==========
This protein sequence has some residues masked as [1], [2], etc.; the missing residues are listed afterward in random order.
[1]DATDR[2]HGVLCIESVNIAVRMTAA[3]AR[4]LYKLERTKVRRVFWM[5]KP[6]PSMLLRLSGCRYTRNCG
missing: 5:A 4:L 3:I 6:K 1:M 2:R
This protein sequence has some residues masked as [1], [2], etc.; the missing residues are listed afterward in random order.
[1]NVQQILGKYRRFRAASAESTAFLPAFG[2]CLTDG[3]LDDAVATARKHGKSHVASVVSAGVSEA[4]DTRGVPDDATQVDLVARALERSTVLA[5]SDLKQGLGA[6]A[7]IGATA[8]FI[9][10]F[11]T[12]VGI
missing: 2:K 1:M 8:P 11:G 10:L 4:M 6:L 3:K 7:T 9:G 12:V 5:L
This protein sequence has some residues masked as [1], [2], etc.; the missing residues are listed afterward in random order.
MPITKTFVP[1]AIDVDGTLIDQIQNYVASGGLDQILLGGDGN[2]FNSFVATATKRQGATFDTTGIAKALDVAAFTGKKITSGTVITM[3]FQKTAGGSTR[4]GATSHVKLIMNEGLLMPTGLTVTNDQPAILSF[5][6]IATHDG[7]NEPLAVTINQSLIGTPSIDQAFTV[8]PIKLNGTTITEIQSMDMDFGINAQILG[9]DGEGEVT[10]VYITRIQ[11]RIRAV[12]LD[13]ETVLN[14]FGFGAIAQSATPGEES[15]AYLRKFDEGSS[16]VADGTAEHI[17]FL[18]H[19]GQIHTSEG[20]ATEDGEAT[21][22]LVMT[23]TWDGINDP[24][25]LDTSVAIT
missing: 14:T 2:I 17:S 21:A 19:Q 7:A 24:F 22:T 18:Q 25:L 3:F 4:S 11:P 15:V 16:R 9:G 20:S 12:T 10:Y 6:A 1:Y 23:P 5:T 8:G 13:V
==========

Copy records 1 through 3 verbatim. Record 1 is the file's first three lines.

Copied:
This protein sequence has some residues masked as [1], [2], etc.; the missing residues are listed afterward in random order.
[1]DATDR[2]HGVLCIESVNIAVRMTAA[3]AR[4]LYKLERTKVRRVFWM[5]KP[6]PSMLLRLSGCRYTRNCG
missing: 5:A 4:L 3:I 6:K 1:M 2:R
This protein sequence has some residues masked as [1], [2], etc.; the missing residues are listed afterward in random order.
[1]NVQQILGKYRRFRAASAESTAFLPAFG[2]CLTDG[3]LDDAVATARKHGKSHVASVVSAGVSEA[4]DTRGVPDDATQVDLVARALERSTVLA[5]SDLKQGLGA[6]A[7]IGATA[8]FI[9][10]F[11]T[12]VGI
missing: 2:K 1:M 8:P 11:G 10:L 4:M 6:L 3:K 7:T 9:G 12:V 5:L
This protein sequence has some residues masked as [1], [2], etc.; the missing residues are listed afterward in random order.
MPITKTFVP[1]AIDVDGTLIDQIQNYVASGGLDQILLGGDGN[2]FNSFVATATKRQGATFDTTGIAKALDVAAFTGKKITSGTVITM[3]FQKTAGGSTR[4]GATSHVKLIMNEGLLMPTGLTVTNDQPAILSF[5][6]IATHDG[7]NEPLAVTINQSLIGTPSIDQAFTV[8]PIKLNGTTITEIQSMDMDFGINAQILG[9]DGEGEVT[10]VYITRIQ[11]RIRAV[12]LD[13]ETVLN[14]FGFGAIAQSATPGEES[15]AYLRKFDEGSS[16]VADGTAEHI[17]FL[18]H[19]GQIHTSEG[20]ATEDGEAT[21][22]LVMT[23]TWDGINDP[24][25]LDTSVAIT
missing: 14:T 2:I 17:S 21:A 19:Q 7:A 24:F 22:T 18:Q 25:L 3:F 4:S 11:P 15:V 16:R 9:G 20:S 12:T 10:Y 6:A 1:Y 23:P 5:T 8:G 13:V